So parents are getting their children off sinking ships.

Naturally the ship owners are screaming, for there's as much money to be made out of coffin ships as seaworthy craft. Ask any people smuggler.

And the crews on these coffin ships have cornered all the life boats and life jackets. Do you think they would give up that R&R without a fight?

Our private schools are by no means perfect: they have the same problems or potential problems. Drugs, weekend booze, raging, bullying, many children victims of divided families. The children take in the same rubbishy media.

But the state children suffer these ills in spades. And private schools suffer the same syllabi; some parts diluted, others tendentious propaganda, or Mickey Mouse: and endure while benefiting from the low standards of assessment.

Religious education is very thin on the ground, but still there in principle. The teachers are not noticeably better than state equivalents, so some are easy to recruit for the blackmailing Luddite tactics which education activists use, more and more frequently, to protect their privileged, unaccountable and now indefensible status.

But the private schools are more work oriented ; they value achievement, so find it advisable to grade students realistically.

Parents paying big bucks demand achievement. Discipline is better - often a lot better - helped by the readiness to fail non-achievers, eject trouble makers and defend teachers.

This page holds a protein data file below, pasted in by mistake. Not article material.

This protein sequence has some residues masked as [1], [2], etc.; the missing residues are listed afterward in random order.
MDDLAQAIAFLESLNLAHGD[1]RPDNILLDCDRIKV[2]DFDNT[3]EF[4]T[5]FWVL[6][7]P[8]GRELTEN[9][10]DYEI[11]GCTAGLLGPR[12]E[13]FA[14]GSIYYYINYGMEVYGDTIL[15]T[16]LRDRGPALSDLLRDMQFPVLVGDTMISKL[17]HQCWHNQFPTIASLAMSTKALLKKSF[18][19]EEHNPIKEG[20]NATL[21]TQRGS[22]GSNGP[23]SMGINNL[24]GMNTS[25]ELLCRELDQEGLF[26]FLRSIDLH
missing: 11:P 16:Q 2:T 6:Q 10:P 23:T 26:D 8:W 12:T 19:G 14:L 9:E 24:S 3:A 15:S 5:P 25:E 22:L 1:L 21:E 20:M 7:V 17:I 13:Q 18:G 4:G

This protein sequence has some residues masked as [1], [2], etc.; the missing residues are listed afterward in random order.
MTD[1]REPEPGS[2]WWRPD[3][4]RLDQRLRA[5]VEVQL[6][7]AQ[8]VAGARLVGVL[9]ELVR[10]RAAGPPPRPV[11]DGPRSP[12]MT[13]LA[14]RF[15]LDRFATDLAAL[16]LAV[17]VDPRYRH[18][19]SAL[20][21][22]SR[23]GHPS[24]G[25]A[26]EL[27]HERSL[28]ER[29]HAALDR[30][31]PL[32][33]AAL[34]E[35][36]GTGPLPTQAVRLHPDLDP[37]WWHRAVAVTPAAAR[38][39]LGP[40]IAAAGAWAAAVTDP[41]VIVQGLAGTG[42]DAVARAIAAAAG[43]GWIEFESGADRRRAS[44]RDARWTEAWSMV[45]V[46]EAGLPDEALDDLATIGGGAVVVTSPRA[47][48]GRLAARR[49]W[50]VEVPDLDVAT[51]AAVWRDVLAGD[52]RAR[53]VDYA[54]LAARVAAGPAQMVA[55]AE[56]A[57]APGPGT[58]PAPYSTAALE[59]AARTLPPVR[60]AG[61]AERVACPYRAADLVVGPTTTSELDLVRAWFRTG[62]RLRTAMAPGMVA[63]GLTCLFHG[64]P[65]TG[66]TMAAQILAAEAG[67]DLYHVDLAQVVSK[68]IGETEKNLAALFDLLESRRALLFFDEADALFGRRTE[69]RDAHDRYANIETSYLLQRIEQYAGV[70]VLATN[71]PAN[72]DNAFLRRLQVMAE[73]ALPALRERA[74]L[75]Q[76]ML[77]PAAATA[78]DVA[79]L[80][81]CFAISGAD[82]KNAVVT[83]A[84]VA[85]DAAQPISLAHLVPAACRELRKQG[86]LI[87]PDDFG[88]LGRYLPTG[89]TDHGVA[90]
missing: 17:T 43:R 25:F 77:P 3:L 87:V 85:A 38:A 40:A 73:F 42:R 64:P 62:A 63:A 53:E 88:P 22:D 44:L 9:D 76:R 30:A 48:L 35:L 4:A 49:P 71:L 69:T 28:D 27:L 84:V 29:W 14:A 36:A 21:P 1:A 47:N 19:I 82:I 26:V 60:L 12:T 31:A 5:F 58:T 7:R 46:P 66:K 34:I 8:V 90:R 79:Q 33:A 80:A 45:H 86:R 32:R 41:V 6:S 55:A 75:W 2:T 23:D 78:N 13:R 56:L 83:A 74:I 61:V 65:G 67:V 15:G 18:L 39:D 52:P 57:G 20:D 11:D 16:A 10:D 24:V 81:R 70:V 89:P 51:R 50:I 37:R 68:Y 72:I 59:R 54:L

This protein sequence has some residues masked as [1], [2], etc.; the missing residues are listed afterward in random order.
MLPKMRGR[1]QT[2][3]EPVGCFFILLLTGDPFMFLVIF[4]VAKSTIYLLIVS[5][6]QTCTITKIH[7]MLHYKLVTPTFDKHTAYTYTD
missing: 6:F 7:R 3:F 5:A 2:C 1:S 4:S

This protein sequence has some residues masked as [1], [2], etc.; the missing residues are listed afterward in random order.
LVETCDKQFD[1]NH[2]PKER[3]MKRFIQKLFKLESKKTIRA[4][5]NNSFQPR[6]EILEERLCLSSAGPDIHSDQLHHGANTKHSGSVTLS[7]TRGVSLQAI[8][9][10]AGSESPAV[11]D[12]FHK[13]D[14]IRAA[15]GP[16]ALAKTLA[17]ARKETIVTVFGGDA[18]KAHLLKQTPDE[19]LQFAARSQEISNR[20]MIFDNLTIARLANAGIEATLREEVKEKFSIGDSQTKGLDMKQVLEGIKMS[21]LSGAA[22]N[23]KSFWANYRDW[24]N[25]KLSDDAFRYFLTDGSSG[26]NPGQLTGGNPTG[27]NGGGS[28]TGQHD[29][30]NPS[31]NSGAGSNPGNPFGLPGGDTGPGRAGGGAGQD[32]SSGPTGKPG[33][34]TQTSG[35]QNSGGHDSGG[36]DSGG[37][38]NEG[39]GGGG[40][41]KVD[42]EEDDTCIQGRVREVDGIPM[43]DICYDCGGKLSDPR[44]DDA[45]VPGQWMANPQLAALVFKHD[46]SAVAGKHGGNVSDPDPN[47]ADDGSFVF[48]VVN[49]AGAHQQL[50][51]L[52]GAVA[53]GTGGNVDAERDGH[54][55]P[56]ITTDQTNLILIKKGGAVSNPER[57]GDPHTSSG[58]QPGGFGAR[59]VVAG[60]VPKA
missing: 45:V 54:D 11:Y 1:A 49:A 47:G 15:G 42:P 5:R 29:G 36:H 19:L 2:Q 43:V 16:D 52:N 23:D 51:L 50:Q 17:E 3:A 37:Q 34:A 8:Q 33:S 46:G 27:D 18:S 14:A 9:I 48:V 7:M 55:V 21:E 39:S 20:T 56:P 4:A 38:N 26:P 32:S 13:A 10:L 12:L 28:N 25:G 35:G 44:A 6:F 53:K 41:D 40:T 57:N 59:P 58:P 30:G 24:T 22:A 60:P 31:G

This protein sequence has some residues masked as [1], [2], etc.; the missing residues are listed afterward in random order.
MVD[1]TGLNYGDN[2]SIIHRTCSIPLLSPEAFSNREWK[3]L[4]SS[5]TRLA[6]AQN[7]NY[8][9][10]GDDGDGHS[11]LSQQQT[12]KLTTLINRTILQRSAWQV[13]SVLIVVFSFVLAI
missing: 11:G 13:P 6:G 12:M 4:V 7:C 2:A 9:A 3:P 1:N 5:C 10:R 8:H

The private school ethos still pays respect to the need for public order, for conventional morality and tradition (i.e. our history, customs, mores, and values). Patriotism is not a dirty word, nor is nationalism; the importance of authority and figures of authority is tacitly recognised. Family values are not mocked.

This is not authoritarianism. It is the same envelope which used to protect our state school system and ethos.


Australian pluralism: democratic, Judeo-Christian, and humanist. Parents are now paying for that - not entrance to the Melbourne Club.

And there is no visible difference in attitudes on race, gender, or religion, or immigration. But the child is to some extent protected, as he once was in the State system.

That, I imagine, is all Howard was asking for. For state schools and teachers to go back to doing what they once did best.

If the Left union bullies can't be shifted - protected by their clients, the ALP - then the voucher system, allowing freedom of choice for parents and students, must somehow be introduced.

If not .... then the high private school fees which are excluding so many children must somehow be reduced. But are the Left even listening to the rest of Australia?